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Planning for a Job in Helping People

California State University, Dominguez Hills
University of Wisconsin, Parkside
Latest update: July 2, 1999
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Planning for a Job in Helping People
Link updated July 2, 1999.
Getting Job Ideas from Job Descriptions
Link updated July 2, 1999
Thinking "Prepared" for a Promotion
Link added June 17, 1999. soon to come.



Planning for a Job in Helping People

by Jeanne Curran and Susan R. Takata
Part of Applying Sociological Theory to Practice Series
Copyright: July 2, 1999. "Fair Use" encouraged.

There are lots of employment sites on the Web, lots of lists of openings and their job descriptions. There are few places to teach you how to turn these "objective, generalized, ritualized" job descriptions into something that grabs you as a place to grow your future: "Hey, here's a real one; you could live with this!"

That's why you study sociology. Well, some might call it human services, or psychology, or social work, or urban anthropology, or even communication theory, if you wander across the campus to where those language and literature people live, but they all stole it from sociology. (Osgood on Interdisciplinary Integration) Sociology is the study of people and their relationships, with each other, within groups, and within their social institutions. And guess what you'll have to deal with on a job? People in their relationships with each other, across departments or sections, and within the work hierarchy and the work organizational structure. See? Sociology. But don't forget to check out all those other fields, too, to see what great ideas you can "steal" from them.

This first piece of the process text on planning a job is going to focus on helping jobs. That's because the eighties took us pretty far from the caring and community we thought we had fought for and won during the terrible sixties. Today, there is left little regard for cooperative work, and considerable competition in a "supervised" workplace. That tends to depress those of us who wanted a caring, cooperative work place in which we could "help" others. Not by giving the bank's money away to those who need it; but by finding time at work to help those who need support in learning, in coping, in moving on to new areas, and by receiving recognition from our work places for having made that effort. Instead, supervision has become more regimented, more ritualized, more objectified, with bureaucratic rules limiting our realization of human kindness at work.

It doesn't have to be that way. The disciplines who study jobs in all their facets need to remind us that a gentler, kinder workplace comes of gentler, kinder people helping each other to be gentler, kinder. That begins with our teaching you to look for job descriptions that seem to offer latitude for cooperation, and then to ask questions at interviews about ways to enhance cooperation.

A corrections officer recently told us that he looked to new college-trained recruits to come into the corrections department with a new attitude of trying to understand the convicted felons they supervised, with new techniques for working "with" them to provide support networks and maintain job success. Now, it doesn't say that in the job description. But, if your objective is to be a helping person, you'll want to learn to ask questions that will reveal that kind of supervisor.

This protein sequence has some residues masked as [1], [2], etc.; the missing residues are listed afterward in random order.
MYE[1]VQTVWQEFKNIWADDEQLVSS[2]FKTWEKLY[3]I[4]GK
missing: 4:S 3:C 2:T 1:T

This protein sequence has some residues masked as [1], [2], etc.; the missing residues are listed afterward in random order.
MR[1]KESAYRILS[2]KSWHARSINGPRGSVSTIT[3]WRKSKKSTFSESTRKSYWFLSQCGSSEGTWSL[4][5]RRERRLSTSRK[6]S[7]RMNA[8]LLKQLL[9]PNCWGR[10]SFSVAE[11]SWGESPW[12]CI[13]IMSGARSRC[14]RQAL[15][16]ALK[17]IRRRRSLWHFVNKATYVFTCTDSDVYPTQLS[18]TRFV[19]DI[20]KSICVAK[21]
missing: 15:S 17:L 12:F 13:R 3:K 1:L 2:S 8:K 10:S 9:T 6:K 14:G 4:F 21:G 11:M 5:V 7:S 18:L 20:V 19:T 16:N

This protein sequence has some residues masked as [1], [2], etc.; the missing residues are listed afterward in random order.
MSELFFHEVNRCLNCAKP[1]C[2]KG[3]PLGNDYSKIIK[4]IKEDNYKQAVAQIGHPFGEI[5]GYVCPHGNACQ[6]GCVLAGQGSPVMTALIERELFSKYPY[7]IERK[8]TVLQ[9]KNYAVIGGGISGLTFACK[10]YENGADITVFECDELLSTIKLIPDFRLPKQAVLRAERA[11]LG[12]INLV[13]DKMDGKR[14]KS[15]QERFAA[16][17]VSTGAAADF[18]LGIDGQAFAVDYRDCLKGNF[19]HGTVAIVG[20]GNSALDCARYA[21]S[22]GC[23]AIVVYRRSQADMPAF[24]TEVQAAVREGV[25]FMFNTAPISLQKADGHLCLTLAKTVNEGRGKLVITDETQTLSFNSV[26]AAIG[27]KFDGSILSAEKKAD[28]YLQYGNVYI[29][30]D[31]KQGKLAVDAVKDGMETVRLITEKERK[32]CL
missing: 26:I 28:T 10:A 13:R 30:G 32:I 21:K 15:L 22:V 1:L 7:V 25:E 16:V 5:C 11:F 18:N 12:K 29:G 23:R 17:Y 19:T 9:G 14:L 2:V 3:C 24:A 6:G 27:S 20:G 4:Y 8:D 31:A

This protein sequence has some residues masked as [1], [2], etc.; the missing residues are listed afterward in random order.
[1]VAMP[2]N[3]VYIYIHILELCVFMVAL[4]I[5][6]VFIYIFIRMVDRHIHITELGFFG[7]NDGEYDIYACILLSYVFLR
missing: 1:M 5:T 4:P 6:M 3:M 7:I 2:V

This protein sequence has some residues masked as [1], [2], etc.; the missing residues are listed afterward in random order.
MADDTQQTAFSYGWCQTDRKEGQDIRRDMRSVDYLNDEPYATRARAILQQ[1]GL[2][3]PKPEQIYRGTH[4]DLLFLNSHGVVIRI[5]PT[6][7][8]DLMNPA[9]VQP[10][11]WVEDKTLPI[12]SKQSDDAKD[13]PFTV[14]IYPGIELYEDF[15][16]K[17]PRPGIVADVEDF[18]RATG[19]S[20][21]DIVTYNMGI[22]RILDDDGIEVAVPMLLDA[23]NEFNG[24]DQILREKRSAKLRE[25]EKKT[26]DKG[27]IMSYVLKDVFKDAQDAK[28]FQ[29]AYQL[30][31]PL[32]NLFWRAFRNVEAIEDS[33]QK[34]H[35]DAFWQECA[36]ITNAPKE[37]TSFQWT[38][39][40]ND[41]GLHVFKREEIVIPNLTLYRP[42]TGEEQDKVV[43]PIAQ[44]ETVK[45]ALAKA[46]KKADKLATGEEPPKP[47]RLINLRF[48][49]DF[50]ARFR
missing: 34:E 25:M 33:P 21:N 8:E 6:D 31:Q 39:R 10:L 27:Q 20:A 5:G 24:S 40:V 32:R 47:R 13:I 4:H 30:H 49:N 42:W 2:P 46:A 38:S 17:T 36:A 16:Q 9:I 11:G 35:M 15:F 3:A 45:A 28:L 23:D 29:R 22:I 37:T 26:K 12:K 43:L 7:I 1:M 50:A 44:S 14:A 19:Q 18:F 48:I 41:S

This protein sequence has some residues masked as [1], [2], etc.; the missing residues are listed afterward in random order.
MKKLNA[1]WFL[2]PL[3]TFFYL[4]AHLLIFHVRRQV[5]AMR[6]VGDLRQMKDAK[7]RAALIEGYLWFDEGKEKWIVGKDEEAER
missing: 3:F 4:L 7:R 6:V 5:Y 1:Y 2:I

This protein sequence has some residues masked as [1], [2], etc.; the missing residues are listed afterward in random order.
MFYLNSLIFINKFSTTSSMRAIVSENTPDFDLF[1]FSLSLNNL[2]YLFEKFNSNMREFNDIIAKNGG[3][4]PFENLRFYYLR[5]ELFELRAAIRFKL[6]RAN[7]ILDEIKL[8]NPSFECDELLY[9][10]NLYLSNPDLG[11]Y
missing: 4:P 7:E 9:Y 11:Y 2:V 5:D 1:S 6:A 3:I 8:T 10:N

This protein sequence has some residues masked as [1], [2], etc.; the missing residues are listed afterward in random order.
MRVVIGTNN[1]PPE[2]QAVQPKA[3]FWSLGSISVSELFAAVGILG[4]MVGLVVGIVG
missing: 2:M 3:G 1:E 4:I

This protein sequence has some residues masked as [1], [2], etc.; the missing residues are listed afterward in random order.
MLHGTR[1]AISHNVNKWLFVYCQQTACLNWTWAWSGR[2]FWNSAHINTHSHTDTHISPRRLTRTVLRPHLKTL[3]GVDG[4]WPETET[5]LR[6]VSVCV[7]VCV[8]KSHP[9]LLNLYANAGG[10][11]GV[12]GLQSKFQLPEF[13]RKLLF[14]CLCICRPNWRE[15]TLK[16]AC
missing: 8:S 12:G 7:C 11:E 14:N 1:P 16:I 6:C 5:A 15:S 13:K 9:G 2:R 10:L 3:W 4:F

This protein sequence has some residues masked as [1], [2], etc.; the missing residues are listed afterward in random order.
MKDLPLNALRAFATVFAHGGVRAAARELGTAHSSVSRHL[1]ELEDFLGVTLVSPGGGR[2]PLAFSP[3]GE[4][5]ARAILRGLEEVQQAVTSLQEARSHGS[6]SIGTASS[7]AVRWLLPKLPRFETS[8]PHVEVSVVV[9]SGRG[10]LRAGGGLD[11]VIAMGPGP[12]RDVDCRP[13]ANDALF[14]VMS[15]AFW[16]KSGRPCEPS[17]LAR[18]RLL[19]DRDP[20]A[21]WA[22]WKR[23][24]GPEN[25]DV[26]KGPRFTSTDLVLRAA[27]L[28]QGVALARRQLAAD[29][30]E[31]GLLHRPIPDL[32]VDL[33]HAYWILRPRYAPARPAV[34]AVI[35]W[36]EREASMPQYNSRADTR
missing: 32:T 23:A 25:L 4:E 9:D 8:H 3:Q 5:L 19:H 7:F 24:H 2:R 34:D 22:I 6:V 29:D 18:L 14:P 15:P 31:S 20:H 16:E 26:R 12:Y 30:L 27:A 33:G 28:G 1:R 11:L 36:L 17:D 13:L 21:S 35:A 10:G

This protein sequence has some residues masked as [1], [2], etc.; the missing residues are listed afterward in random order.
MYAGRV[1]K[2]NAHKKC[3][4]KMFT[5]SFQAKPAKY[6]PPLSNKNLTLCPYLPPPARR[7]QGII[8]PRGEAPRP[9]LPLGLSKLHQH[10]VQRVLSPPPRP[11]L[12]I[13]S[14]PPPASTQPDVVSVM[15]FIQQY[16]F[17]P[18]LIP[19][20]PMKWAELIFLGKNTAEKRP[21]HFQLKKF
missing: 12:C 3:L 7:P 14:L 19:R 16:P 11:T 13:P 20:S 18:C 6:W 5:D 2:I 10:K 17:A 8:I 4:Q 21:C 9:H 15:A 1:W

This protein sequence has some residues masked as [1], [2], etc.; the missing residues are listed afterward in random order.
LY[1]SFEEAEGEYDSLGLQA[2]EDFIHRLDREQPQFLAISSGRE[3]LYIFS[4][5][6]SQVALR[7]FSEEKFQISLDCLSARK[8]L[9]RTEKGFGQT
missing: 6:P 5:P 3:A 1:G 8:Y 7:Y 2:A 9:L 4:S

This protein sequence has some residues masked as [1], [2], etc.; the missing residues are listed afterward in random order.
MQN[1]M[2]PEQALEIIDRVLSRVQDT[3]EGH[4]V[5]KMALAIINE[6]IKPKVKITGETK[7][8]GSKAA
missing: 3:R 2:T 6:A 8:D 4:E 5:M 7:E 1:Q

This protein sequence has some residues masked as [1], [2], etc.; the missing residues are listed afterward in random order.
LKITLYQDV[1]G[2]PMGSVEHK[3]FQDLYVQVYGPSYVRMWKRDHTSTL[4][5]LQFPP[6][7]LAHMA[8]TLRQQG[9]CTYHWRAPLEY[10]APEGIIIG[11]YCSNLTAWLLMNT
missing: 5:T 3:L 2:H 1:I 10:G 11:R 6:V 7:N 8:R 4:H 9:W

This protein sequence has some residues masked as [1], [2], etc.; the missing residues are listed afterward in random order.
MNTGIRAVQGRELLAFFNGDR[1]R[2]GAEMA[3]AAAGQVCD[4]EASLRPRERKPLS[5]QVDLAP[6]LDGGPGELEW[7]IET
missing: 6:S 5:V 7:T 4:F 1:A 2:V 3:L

So one of the first tasks in planning for a job is to think about what questions you'll want answered. Sometimes you'll ask an interviewer. But sometimes you'll want to visit other similar officers, talk to people who work, or who did work there, hang out where you can see what it's like.

And if you've put together a set of questions that matter to you, you can talk to your friends about how well their jobs permit the kind of work climate you're looking for. Ask them for help in figuring out if any questions would have revealed to them ahead of time things they don't like now about their work place.



Getting Ideas from Job Descriptions: Sample

  1. Sample Position 1
  2. The Description

    Job Title: Program and Project Directors
    Program Coordinator
    Organization: CompuMentor
    Non-Profit Providing Computer Assistance
    Salary Range: $40,000 - $48,000 Depending On Experience

    Essential qualifications:

    What We Can Learn from This Job Description

  3. Sample Position 2
  4. The Description

    Title: Project Associate
    Organization: CompuMentor
    Non-Profit Providing Computer Assistance
    Salary Range: $25,000 - $32,000, Depending On Experience;
    Open to discussing part-time employment.

    Project Associates job description.

    Essential qualifications:

    Highly desirable skills:

    What We Can Learn from This Job Description

    Now, don't forget that all these questions give you clues about what else to look for when you're scanning job announcements. Maybe you should develop a portfolio of job descriptions, skills, and questions as a guide for whenever you want to check out the job market.

    Remember that the most obviously announced jobs are going to have huge clusters of applicants. Try to use job descriptions to help you think up ways to apply to companies or workplaces that had never put such a spin on their jobs. You might be able to create just the job you want.